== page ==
First 787s to arrive in 2011

08:25, October 12, 2010      

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Chicago-based Boeing is expected to deliver its first batch of 787 Dreamliner aircraft in the middle of the first quarter of 2011, with Chinese customers to receive theirs in the middle of next year, the plane-maker's senior executive said on Monday.

"We've had a number of supplier quality issues that have delayed airplane delivery, but we are working very hard to remedy these," James Albaugh, executive vice-president of Boeing Co, said in Beijing on Monday.

"It is our intent that the plane will enter into service in the middle of the first quarter of 2011. We are through the most difficult part of the flight-test programs. We don't envision any delays."

Japanese air carrier All Nippon Airways Co will be the first recipient of the planes.

The aircraft manufacturer had planned to launch the 787 in 2008, but a parts shortage and redesign work caused delays, the company announced in August. Boeing cited the availability of a Rolls-Royce engine - needed for test flights this fall - as a reason for the delay.

More delays could add costs for Boeing, which is counting on the fuel-efficient jetliner, made largely with lightweight composite materials, to retake the lead in global plane production from its rival Airbus.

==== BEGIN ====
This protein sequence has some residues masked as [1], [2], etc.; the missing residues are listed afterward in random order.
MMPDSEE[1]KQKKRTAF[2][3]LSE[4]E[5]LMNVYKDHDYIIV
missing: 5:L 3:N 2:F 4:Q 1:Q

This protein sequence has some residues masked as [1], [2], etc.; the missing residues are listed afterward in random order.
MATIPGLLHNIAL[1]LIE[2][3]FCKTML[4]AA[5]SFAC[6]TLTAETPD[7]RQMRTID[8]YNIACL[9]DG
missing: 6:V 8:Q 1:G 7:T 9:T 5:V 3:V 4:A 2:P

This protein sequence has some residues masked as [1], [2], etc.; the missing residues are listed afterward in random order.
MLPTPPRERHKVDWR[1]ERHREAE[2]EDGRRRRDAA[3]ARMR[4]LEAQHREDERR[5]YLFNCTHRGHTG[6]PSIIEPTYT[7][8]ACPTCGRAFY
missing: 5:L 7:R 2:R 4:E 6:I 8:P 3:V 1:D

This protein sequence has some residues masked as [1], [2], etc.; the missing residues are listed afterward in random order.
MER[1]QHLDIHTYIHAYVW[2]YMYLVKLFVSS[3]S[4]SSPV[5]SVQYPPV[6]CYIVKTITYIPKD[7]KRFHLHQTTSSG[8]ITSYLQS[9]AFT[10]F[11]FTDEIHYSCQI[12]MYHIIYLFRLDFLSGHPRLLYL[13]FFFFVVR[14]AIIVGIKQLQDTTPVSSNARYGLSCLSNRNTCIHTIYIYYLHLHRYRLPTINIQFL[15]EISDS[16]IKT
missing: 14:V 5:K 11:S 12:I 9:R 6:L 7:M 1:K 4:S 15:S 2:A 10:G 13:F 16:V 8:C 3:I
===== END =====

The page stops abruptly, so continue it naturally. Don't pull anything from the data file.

A Civil Aviation Administration of China captain surnamed Wu qualified two months ago to operate the maiden flight. Detailed preparations are being made with Chinese airlines, the company said.

China's airlines, which ordered a total of 60 787s at about $200 million apiece, have not been significantly affected by the delays, earlier media reports have said.

The 787, which can accommodate 200 to 300 passengers, is Boeing's fastest-selling model with 850 on order worldwide, Albaugh said.

Its archrival Airbus is also developing a model of similar size, the A350, which will also mainly be used for medium and long-distance flights. The first A350 is expected to enter into service in mid-2013.

The recovering global economy is expected to create demand for 31,000 new airplanes worldwide and 4,000 in China over the next two decades, Albaugh said.

Source:China Daily


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